“This is a tremendous pitching staff. I think it’s the best in the National League. I guess I’ll just have to see what happens.
“The important thing for me right now is to work hard and try to correct my mechanics and get back to being the pitcher I know I can be.’’
The Sox still believe Lowrie will be a very good major league shortstop, but they’re not going to wait for him. It’s up to Lowrie to demonstrate with conviction that he’s their guy. If not, he’ll be a trade chip or a utility player, which I don’t think is what he had in mind for his career.
The Sox have inquired about Scutaro, and don’t rule out a deal with the Diamondbacks for Stephen Drew or even the signing of Adam Everett, a tremendous defensive shortstop.
The Sox weren’t exactly blindsided by Gonzalez, but they hoped he would wait a couple of weeks before making a decision. It appears they would have offered the same $2.75 million, or maybe even more, but Gonzalez got antsy and didn’t want to be left out of the market. So he decided to sign where a starting shortstop was needed, even though it means taking his bad knees to a turf field.
While Theo Epstein loves Halladay, he doesn’t love the idea of giving up Clay Buchholz and Casey Kelly in the same deal. Halladay will be 33 by next season and needs to be signed long-term. He has a gifted shoulder, yes, but much like Josh Beckett’s, it has a lot of wear and tear on it.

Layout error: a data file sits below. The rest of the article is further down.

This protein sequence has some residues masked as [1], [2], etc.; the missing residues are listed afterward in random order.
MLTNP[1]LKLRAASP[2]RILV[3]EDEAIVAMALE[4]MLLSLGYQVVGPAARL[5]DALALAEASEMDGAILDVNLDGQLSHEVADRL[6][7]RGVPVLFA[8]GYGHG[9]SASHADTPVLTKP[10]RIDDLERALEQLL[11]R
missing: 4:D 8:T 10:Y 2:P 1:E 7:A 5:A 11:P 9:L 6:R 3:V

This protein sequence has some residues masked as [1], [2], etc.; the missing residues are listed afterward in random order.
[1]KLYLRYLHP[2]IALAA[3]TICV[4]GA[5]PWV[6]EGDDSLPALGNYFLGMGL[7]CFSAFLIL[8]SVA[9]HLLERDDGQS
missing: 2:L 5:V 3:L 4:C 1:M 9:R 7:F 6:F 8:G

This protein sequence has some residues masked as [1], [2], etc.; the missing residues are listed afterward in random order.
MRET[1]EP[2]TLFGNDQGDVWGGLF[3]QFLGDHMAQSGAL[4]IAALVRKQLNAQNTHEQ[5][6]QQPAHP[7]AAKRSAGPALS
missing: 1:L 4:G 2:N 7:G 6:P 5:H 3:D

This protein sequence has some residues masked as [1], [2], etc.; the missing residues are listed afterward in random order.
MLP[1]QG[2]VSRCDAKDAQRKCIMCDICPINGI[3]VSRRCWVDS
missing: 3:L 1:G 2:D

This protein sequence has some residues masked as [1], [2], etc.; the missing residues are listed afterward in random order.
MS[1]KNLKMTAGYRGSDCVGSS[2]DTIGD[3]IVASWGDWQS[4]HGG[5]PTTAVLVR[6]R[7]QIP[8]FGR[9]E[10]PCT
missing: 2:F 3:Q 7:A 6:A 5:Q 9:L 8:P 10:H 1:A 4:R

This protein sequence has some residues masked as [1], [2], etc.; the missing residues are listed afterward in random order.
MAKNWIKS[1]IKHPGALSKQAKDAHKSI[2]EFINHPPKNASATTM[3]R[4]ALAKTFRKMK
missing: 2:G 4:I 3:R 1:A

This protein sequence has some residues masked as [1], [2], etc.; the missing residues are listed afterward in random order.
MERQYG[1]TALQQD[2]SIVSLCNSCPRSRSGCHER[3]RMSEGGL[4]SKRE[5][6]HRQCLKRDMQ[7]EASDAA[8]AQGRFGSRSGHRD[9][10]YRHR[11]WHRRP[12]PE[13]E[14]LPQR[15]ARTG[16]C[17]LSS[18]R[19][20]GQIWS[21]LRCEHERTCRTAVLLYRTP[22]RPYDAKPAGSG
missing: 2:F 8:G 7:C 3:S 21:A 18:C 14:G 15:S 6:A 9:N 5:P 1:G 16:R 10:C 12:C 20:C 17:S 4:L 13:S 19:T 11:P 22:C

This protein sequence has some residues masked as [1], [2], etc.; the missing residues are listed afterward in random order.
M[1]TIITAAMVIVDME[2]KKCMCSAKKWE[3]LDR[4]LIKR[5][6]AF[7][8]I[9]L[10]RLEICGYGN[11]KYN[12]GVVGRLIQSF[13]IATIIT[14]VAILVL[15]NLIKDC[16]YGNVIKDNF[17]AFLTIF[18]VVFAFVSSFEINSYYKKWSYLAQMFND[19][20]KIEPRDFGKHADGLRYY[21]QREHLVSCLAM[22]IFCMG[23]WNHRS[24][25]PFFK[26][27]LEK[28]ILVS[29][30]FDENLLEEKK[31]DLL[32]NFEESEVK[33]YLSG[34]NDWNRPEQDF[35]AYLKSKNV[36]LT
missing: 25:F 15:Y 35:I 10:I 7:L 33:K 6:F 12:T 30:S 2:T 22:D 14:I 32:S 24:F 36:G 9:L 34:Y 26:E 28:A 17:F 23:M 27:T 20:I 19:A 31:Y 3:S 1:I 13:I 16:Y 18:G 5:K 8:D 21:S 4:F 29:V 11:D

So the spike in Halladay-Sox reports this past week fizzled about as quickly as the Sox-Johan Santana talks two years ago. Unless some sense of realism overtakes the Blue Jays, it’s not going to happen.
The ideal scenario for the Sox is signing Lackey and using Buchholz as a chip for a major hitter like Gonzalez or Cabrera.
Many baseball people feel Padres general manager Jed Hoyer would be crazy not to deal Gonzalez now, because he risks Gonzalez getting hurt this season and his value not being as high as it is right now. By the time the Padres are good, Gonzalez will be a $20-million-a-year player - completely out of the Padres’ price range - and by then, a big-market team like Boston may not need him.